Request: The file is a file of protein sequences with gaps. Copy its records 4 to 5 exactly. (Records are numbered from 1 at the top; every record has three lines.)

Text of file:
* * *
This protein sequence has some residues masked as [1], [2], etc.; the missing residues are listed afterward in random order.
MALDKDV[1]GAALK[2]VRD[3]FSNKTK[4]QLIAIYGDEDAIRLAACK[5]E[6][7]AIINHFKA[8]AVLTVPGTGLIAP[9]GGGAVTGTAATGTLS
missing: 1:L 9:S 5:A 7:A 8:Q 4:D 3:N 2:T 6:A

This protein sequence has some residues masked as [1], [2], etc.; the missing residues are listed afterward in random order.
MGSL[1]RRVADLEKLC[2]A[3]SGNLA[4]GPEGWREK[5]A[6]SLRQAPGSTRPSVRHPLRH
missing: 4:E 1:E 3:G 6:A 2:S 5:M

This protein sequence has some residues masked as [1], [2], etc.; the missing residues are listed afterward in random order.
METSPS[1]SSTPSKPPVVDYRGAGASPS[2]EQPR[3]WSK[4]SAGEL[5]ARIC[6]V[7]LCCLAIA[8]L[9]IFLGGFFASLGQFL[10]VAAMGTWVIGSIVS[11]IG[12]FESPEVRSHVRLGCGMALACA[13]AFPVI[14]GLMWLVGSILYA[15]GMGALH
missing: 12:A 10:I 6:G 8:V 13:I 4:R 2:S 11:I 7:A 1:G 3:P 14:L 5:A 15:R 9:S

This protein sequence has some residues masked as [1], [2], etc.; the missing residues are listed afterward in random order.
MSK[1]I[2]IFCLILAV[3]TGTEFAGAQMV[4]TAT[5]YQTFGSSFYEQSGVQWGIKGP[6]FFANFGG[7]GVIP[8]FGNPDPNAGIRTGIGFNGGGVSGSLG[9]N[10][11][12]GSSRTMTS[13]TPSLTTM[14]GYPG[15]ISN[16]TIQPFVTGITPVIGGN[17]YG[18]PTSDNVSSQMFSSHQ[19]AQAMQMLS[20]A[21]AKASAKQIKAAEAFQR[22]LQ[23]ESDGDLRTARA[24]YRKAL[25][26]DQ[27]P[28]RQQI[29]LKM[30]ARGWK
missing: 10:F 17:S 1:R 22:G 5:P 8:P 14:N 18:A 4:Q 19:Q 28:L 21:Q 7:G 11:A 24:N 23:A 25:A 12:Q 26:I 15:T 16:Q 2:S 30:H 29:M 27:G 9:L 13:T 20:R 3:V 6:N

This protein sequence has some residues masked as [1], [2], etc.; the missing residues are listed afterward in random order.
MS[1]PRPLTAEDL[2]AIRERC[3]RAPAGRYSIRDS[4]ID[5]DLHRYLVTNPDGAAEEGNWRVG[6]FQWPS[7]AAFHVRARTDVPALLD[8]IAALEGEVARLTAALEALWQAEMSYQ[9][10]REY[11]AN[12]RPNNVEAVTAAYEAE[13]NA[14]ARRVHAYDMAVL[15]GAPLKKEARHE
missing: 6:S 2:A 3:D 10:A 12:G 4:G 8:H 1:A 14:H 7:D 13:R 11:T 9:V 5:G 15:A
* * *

This protein sequence has some residues masked as [1], [2], etc.; the missing residues are listed afterward in random order.
MSK[1]I[2]IFCLILAV[3]TGTEFAGAQMV[4]TAT[5]YQTFGSSFYEQSGVQWGIKGP[6]FFANFGG[7]GVIP[8]FGNPDPNAGIRTGIGFNGGGVSGSLG[9]N[10][11][12]GSSRTMTS[13]TPSLTTM[14]GYPG[15]ISN[16]TIQPFVTGITPVIGGN[17]YG[18]PTSDNVSSQMFSSHQ[19]AQAMQMLS[20]A[21]AKASAKQIKAAEAFQR[22]LQ[23]ESDGDLRTARA[24]YRKAL[25][26]DQ[27]P[28]RQQI[29]LKM[30]ARGWK
missing: 10:F 17:S 1:R 22:G 5:P 8:P 14:N 18:A 4:Q 19:Q 28:L 21:Q 7:G 11:A 24:N 23:A 25:A 12:Q 26:I 15:T 16:Q 2:S 30:H 29:M 27:G 9:L 13:T 20:R 3:V 6:N

This protein sequence has some residues masked as [1], [2], etc.; the missing residues are listed afterward in random order.
MS[1]PRPLTAEDL[2]AIRERC[3]RAPAGRYSIRDS[4]ID[5]DLHRYLVTNPDGAAEEGNWRVG[6]FQWPS[7]AAFHVRARTDVPALLD[8]IAALEGEVARLTAALEALWQAEMSYQ[9][10]REY[11]AN[12]RPNNVEAVTAAYEAE[13]NA[14]ARRVHAYDMAVL[15]GAPLKKEARHE
missing: 6:S 2:A 3:D 10:A 12:G 4:G 8:H 1:A 14:H 7:D 13:R 11:T 9:V 5:G 15:A